This time around, there will be no Rather, no Jennings and no Brokaw. Couric, Gibson and most likely Williams will preside.
NEW YORK (AP)—Katie Couric and Charles Gibson will make their prime-time debuts as chief anchors for CBS and ABC next month during hour-long specials reporting midterm election results. Brian Williams is likely to do the same at NBC, but that network hasn’t announced its Election Night plans.
Meanwhile, a study released by the Center for Media and Public Affairs on Wednesday found that the network evening-news programs are covering this year’s midterm election campaign three times as heavily as they did in 2002.
The last network election-night coverage, in 2004, was anchored by Tom Brokaw at NBC, Dan Rather at CBS and Peter Jennings at ABC. Brokaw retired from the evening news a month later, Rather left his CBS job under pressure and Jennings got sick and died from lung cancer.
Couric will host a one-hour elections special at 10 p.m. ET, updated at 10 p.m. on the West Coast, CBS said Wednesday. Bob Schieffer and a host of correspondents will join her, along with newly hired analysts Mike McCurry, former Clinton press secretary, and Nicolle Wallace, former White House communications director for President George W. Bush.
Couric will also deliver brief updates on the hour beginning at 8 p.m. ET.
Gibson will be joined in ABC’s studio by ”This Week” host George Stephanopoulos. Analysts include George Will, Donna Brazile, Cokie Roberts and Mark Halperin. They will do another hour-long live show for 10 p.m. on the West Coast, which will be made available to other affiliates across the country if they want it.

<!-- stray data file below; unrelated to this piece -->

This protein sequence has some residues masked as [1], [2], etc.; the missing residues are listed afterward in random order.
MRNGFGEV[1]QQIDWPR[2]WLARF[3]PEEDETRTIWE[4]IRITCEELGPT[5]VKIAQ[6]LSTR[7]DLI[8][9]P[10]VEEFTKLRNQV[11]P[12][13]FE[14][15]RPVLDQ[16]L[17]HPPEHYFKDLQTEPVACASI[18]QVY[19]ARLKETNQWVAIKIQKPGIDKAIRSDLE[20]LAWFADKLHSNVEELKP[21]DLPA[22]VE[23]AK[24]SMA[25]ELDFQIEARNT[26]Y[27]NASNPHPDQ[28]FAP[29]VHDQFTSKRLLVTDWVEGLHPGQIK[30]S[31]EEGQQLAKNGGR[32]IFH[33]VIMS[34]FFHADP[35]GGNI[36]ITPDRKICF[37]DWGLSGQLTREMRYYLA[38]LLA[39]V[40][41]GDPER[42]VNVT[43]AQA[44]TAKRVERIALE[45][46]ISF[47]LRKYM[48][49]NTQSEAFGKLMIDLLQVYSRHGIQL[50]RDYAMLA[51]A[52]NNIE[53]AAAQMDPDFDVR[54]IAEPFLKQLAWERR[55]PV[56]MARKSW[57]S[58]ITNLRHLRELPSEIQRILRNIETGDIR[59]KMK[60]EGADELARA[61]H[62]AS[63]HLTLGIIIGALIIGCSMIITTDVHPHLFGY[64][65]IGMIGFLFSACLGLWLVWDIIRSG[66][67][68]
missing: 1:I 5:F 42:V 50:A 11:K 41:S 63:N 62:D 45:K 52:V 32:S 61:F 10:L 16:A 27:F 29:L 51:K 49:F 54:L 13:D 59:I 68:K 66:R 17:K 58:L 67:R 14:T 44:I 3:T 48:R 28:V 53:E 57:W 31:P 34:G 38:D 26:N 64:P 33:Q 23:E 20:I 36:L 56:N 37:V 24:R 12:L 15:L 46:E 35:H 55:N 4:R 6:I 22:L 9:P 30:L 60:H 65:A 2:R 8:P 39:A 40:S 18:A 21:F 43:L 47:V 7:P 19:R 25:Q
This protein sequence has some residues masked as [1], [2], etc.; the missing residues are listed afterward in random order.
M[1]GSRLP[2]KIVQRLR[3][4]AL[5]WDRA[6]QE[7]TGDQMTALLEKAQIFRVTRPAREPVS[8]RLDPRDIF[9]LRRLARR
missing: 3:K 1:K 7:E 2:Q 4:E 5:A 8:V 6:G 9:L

Both networks also did one-hour specials in 2002. One difference this year: Gibson will do network updates every half hour, instead of hourly, ABC said.
Politicians are awaiting Nov. 7 eagerly given polls showing Democrats may be within striking range of taking control of Congress from Republicans.
Between Sept. 5 and Oct. 3, the three network newscasts ran 83 campaign stories, compared to the 20 they did during a similar time period four years ago, the Center for Media and Public Affairs said.
Since the scandal of Rep. Mark Foley’s e-mail messages to congressional pages broke, 23 of 27 stories have been about how that might affect the elections. Even taking that away, the 60 campaign stories triple what was done four years earlier, the center said.
”It may be that a long-term decline in the media’s interest in elections has reversed,” said Robert Lichter, the Washington-based center’s president, also noting the heavy coverage of the 2004 presidential election.
Still, the coverage tends to focus too heavily on scandal, gaffes and race handicapping, he said.